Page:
As more and more people are working from home analysis interest is growing in what makes for an effective remote worker.
Until Covid-19 hit, only a fraction of the workforce worked from home full time. They were often people with hard to find skillsets who were able to carve out their own path and/or people who needed remote working in order to balance other domestic or caring demands.
They found themselves having to adapt to a situation where informal information channels are less available and where the dangers of being out of sight and out of mind where only too real. But what made some thrive in this environment and how can this benefit us now that many more people are working in this way?
A new report, Full Remote Skills: What Skills Does An Effective Teleworker Need?, focuses on the key skills that high-performing remote workers have developed to ensure they don’t fall behind when out of sight: self awareness, an ability to resolve complex problems, an ability to identify who they could turn to in times of need and an ability to understand their organisation.
The report is based on a study by EM Normandie which analyses the career paths, performances and behavioural skills of a group of 317 French remote workers between 2009 and 2019. It says high-performing remote workers tend to be autonomous and self-motivated. They have a good understanding of their resources and those of their organisation and are comfortable with complexity.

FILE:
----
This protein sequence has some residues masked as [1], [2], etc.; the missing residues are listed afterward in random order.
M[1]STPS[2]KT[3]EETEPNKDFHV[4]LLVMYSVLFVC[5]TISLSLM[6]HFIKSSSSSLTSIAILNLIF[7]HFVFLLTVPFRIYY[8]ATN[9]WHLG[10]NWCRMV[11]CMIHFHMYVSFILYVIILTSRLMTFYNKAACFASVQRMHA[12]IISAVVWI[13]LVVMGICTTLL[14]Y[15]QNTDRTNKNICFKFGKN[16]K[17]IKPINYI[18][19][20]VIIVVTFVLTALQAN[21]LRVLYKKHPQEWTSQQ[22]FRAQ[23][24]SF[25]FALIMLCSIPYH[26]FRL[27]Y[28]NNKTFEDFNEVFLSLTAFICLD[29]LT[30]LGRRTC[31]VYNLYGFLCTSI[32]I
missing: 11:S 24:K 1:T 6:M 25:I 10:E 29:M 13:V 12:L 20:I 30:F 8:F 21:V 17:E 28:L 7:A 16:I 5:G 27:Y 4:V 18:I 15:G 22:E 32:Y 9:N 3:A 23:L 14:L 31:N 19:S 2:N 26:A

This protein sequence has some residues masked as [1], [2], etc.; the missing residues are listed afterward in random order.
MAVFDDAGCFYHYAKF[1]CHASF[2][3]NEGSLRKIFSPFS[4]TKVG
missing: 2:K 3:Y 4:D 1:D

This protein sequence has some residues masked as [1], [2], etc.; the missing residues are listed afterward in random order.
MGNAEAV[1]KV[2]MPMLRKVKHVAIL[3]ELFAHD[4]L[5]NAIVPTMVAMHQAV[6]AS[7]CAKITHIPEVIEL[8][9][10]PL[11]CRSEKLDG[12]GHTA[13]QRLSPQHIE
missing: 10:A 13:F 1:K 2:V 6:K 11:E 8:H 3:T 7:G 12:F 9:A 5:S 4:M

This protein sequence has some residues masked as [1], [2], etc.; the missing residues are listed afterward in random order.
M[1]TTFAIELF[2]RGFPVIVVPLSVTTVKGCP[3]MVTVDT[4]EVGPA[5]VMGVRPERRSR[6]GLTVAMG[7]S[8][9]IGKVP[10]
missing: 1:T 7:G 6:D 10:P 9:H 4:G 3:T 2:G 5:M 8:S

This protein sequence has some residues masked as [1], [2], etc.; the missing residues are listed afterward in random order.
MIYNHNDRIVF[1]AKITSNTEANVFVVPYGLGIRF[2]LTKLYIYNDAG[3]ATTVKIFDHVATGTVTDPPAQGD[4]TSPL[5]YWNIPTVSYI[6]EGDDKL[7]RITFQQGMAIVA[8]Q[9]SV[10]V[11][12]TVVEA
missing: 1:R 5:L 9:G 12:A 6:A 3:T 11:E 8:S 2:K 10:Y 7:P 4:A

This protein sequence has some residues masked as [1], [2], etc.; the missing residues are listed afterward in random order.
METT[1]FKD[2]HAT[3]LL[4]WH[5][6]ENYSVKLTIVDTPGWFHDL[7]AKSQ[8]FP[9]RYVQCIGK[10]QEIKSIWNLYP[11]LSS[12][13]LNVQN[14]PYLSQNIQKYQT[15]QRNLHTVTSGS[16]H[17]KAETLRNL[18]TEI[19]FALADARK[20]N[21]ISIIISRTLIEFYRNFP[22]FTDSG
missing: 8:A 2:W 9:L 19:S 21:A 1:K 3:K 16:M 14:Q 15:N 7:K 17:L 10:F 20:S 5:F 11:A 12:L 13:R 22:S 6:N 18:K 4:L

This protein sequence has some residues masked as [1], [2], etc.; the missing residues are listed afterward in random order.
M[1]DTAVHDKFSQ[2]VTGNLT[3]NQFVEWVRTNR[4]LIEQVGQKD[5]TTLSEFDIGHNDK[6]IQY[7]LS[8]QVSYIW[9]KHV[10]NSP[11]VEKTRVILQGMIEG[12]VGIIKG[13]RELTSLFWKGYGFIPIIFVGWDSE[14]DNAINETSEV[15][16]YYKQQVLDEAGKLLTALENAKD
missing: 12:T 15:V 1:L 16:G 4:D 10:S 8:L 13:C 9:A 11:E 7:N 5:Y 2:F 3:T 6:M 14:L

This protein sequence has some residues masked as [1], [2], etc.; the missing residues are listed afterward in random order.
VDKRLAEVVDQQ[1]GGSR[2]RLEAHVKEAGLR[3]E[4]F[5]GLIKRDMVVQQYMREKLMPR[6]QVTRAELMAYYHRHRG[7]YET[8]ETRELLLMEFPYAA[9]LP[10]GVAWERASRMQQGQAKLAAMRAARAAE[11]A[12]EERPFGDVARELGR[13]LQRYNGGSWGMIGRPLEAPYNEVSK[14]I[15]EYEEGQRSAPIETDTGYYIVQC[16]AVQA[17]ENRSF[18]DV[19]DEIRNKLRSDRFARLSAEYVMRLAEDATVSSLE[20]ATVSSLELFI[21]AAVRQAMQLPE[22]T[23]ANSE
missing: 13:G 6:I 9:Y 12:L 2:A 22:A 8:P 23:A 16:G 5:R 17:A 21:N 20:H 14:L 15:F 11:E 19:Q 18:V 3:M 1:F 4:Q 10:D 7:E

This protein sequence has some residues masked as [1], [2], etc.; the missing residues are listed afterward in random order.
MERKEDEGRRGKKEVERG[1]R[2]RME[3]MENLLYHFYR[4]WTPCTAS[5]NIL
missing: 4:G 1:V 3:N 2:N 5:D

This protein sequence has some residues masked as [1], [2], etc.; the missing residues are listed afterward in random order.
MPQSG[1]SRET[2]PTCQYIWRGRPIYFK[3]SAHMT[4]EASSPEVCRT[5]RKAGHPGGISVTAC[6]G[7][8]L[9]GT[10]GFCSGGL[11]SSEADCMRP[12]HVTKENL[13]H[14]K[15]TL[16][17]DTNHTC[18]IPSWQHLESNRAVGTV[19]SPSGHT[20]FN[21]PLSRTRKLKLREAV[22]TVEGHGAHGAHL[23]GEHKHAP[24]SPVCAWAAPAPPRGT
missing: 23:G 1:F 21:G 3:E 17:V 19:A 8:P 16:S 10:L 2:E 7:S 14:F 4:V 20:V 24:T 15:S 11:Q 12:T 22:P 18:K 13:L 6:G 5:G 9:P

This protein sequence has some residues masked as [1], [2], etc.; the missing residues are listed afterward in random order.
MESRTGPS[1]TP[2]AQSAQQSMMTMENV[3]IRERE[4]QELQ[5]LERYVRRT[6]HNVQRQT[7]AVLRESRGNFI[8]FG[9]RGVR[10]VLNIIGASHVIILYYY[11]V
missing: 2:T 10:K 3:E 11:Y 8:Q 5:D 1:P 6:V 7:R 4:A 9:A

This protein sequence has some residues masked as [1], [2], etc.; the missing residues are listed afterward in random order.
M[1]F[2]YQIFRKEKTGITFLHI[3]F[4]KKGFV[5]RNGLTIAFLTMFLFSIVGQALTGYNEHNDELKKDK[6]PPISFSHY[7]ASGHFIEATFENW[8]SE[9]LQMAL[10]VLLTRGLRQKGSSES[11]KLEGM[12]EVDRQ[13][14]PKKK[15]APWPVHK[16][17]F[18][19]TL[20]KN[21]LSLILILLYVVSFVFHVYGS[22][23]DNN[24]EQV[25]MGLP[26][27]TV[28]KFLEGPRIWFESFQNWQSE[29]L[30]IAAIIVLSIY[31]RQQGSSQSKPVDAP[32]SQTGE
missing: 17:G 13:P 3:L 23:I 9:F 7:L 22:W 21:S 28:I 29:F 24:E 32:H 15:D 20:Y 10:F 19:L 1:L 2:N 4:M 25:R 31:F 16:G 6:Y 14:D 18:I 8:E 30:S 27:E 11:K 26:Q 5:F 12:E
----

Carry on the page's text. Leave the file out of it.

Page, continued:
They can work the organisation and don’t have to constantly go through their line manager and know how to promote their achievements. The report says: “This skill means that other workers can visualise their output despite not being able to see it with their own eyes. It means that they are not forgotten and that their actions form part of the company’s day-to-day operations.”
They can also remain visible despite their physical absence so that their achievements are acknowledged. However, the report says that because they focus on being intelligible, they are more likely to emphasise respect for processes and conformity than innovation. Innovation can, however, be encouraged – especially now with more employees working remotely – through creating project teams and tools and testing ideas with remote workers.
The report says the main disadvantage remote workers face is invisibility and how other colleagues see them which they can compensate for by telling colleagues about their working day through sharing their schedule and what they have been doing through both work-related and personal anecdotes. The report says not everyone finds this easy so managers need to ensure that everyone is given the time and means to express themselves.
The report concludes: “As teleworking becomes more widespread, ensuring the success of these workers from home will be crucial and managers will need to make that their skills are closely aligned with those needed for effective performance. Failing that, such skills will need to be developed.”